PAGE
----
Letter to the Editor: “TSG committee change causes controversy”

Dear Editor, Last year, we in Temple Student Government had the opportunity to work with Students for Environmental Action on a project commonly known as the green fee. For nearly eight months, people in TSG

Dear Editor,

Last year, we in Temple Student Government had the opportunity to work with Students for Environmental Action on a project commonly known as the green fee. For nearly eight months, people in TSG and SEA, led by then-SEA president Korin Tangtrakul and TSG Senate President Colin Saltry, created a formal green fee proposal, presented it before the University Fees Committee, and most importantly, circulated a petition that received 3,294 signatures. Despite our best efforts, the University Fees Committee chose to deny our modest request for a $5.00 sustainability fee. While we came up short on the green fee, our commitment to a more sustainable Temple University remains as firm as ever.

Recently, though, some have suggested that Temple Student Government lacks any such commitment. This is simply not the case.

We have neither abandoned nor forgotten about sustainability. Granted, our support might not be as visible as it was in years past, but we remain as committed privately as we were publicly.

Other than the misperception about our commitment to sustainability, we have identified several other inconsistencies that we would like to clarify following your Jan. 18 article “TSG committee change causes controversy.”

First, student tuition does not provide “free or reduced” tuition for any TSG member. Temple Student Government receives $120,000 in funding for student organization allocations from the General Activities Fee. Additionally, TSG receives approximately $60,000 for our operating expenses from the university’s general operating budget. We spend this money on everything from office supplies like pens and paper to student-oriented services like the Student Organization Resource Room, legal and tax services as well general expenses for the remaining branches of TSG.

The sheer fact that student tuition may constitute a portion of TSG’s operating budget is another reason why we need every Temple student’s voice to better say where and how that money should be spent.

Second, the Special Committee on Sustainability was disbanded for a number of reasons. Mainly, the committee’s decision to focus on marginal issues, including vehicle idling, detracted from TSG’s overall mission of serving students and with regard to issues of sustainability, providing administrative and advocacy support to Students for Environmental Action.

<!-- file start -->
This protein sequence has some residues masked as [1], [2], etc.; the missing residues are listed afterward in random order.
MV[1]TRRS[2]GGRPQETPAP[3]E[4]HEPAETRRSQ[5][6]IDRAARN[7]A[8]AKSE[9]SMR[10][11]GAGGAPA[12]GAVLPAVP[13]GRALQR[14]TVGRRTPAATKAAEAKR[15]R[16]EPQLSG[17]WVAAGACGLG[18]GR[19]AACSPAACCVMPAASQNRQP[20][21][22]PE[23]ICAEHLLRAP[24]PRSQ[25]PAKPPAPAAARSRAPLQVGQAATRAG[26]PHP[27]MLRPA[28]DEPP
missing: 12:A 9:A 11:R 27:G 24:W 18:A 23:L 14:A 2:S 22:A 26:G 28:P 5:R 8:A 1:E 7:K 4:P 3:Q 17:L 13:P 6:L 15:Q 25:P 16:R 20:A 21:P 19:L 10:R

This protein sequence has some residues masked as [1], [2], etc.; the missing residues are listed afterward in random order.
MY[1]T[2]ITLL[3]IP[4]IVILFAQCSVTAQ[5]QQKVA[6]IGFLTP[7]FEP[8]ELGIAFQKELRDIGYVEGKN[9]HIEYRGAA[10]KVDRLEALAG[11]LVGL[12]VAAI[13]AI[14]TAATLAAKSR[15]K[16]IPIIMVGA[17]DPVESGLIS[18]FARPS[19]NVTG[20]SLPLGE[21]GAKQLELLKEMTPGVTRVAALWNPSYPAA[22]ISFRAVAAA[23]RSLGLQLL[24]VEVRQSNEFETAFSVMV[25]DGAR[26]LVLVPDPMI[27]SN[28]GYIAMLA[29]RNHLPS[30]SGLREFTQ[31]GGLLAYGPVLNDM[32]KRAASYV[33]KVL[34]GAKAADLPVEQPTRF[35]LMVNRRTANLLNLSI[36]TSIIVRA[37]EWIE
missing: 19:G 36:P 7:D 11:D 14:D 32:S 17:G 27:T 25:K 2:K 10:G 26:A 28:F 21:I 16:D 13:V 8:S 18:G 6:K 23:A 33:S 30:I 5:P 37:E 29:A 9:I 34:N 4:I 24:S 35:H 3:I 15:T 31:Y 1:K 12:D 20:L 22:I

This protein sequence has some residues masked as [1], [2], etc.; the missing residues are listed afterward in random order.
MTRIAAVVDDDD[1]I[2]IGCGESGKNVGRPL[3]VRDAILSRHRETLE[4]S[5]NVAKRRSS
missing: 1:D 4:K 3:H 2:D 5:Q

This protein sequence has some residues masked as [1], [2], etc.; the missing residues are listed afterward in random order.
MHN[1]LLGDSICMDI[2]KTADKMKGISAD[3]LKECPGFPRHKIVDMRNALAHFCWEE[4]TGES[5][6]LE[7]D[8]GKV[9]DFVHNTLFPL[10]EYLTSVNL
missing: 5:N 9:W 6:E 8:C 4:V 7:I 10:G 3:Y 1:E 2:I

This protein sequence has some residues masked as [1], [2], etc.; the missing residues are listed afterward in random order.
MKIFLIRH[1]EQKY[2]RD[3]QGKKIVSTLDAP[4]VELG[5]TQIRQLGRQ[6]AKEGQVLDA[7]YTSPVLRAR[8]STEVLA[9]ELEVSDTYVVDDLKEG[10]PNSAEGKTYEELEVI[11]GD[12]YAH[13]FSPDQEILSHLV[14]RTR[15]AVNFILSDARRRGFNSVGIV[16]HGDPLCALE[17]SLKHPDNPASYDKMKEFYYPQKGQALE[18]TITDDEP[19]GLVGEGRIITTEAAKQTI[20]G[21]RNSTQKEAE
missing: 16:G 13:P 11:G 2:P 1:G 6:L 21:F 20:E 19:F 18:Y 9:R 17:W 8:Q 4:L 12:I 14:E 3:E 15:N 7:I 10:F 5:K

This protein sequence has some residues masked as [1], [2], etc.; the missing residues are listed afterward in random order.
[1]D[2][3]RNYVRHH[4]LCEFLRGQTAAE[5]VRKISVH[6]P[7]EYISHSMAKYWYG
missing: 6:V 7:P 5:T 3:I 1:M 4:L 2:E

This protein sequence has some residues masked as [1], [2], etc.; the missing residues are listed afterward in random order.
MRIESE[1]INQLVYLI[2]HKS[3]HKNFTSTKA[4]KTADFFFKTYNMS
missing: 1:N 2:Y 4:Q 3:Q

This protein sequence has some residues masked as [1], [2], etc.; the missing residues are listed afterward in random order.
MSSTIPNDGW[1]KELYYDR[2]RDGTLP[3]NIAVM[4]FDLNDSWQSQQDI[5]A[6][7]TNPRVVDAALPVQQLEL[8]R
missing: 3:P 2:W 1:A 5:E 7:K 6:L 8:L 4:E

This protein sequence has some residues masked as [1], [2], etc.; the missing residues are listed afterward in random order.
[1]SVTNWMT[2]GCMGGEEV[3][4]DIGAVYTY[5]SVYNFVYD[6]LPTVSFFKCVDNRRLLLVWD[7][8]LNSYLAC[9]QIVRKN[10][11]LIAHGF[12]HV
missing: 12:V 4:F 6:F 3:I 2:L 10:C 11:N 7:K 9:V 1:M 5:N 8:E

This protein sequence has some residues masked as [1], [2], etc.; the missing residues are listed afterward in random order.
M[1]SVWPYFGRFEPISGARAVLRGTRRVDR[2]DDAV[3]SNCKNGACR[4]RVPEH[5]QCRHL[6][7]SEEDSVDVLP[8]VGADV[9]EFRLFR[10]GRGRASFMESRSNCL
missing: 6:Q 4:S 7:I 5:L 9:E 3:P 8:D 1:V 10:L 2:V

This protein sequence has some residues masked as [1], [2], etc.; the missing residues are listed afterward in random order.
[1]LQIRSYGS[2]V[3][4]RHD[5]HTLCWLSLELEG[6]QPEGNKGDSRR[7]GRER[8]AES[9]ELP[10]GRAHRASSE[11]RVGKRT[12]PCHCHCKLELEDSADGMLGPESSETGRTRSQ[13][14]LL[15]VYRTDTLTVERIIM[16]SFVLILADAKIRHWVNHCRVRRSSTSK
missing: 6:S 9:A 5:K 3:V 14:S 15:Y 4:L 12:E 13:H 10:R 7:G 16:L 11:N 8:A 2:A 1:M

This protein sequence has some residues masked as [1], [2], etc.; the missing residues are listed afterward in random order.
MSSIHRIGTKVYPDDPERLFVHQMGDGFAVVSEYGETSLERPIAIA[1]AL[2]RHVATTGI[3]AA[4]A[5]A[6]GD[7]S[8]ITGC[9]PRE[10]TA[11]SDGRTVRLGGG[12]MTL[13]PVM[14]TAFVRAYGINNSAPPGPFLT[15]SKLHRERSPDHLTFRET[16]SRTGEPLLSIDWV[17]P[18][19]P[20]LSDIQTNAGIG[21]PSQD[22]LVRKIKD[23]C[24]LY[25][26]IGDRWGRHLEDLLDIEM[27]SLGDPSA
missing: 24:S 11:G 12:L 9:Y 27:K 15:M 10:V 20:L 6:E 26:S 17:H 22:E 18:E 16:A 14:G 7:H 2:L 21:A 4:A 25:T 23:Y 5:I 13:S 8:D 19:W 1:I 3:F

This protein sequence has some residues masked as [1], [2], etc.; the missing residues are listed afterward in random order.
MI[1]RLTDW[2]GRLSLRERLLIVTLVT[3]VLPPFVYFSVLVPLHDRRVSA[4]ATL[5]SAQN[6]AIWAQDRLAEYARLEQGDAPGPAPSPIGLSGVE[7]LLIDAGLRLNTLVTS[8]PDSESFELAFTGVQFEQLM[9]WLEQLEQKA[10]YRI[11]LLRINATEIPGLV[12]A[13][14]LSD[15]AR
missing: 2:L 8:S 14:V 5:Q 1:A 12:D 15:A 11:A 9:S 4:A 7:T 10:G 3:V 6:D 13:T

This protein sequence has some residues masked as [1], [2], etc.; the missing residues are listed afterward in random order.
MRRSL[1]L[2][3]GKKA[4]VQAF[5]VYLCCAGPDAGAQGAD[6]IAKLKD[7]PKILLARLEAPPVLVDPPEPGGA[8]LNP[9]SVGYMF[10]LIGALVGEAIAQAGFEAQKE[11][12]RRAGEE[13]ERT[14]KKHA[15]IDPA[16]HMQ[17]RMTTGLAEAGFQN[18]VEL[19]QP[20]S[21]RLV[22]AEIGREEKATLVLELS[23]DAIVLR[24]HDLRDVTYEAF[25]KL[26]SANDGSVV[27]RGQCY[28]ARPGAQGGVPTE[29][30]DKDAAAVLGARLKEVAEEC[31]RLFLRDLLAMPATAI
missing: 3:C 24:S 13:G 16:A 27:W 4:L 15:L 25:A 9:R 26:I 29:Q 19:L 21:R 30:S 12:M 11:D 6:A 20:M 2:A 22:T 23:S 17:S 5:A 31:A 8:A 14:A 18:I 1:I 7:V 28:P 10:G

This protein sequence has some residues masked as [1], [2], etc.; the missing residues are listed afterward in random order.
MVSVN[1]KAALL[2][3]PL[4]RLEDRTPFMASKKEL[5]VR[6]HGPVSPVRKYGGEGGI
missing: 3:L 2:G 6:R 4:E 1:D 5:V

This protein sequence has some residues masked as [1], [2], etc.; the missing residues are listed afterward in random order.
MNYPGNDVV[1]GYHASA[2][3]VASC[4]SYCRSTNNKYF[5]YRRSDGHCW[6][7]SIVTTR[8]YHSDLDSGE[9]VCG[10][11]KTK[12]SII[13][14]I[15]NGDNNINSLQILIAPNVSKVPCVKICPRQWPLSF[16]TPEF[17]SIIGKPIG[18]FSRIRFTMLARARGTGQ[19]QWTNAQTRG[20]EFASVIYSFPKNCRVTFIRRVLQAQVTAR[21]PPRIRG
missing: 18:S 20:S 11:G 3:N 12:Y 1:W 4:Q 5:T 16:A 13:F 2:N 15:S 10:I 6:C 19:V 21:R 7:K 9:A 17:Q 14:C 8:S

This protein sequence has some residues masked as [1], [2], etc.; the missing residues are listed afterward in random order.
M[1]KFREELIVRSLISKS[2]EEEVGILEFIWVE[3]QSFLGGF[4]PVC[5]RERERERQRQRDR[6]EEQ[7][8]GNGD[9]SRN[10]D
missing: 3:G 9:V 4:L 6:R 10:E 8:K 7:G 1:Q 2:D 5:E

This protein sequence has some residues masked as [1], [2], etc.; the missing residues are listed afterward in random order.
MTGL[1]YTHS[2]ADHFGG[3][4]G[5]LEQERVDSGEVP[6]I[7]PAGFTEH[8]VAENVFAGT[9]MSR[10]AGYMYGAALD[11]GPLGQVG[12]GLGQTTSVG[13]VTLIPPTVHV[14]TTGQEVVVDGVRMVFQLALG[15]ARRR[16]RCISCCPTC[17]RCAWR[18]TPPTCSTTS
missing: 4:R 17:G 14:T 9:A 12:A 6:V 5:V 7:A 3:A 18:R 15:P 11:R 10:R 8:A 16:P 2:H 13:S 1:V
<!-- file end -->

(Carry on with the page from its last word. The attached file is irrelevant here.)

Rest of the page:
Finally, governing is about making choices. At times, those choices are difficult, especially when those making them also happen to be full-time students with lives outside student government. While some may view issues such as vehicle idling, waste minimization policy and the environmental benefits of drinking cold-brewed tea as important, we in student government decided to dedicate our efforts to different pursuits.

Since our terms began on April 26, 2010, we have managed to address and continue address a number of issues: campus safety and community relations policy, better advising, sexual orientation and gender equality, student friendly computer services policies, making student voices heard in the halls of the administration, providing student organizations with better access to basic resources, making allocations funding easier and more efficient, providing students with legal and tax services, feeding 50 hungry families for Thanksgiving, general volunteering in the community, organizing the four state-related universities (University of Pittsburgh, Penn State University, Lincoln University and Temple) to lobby for continued state funding that helps keeps tuition low (though $7,000+ is not cheap), as well as working with PennPIRG and members of the United States Congress to tout the student benefits of the new healthcare law and a slew of other acts and services.

Perhaps our support for sustainability has not been as vocal lately because we believe that the most effective environmental advocacy is completed by those dedicated solely to environment causes: those environmental advocates within SEA. Senator for the College of Science & Technology and environmental science major Leslee Everett has done a superb job in recent weeks as senior advisor for sustainability and with her help, we look forward to a renewed sense of partnership with SEA.

In that spirit, we are excited to work with SEA again; this time on Temple’s recycling policy. As Temple’s current recycling contract expires, TSG and SEA will collaborate once more to ensure that Temple’s next recycling policy mirrors the standards set by the City of Philadelphia.

Finally, TSG along with SEA and a cross-section of concerned students, Temple will achieve a reputation for recycling equal to its reputation for academic rigor, research excellence and “service to Philadelphia, the Nation and the World.”


Temple Student Government

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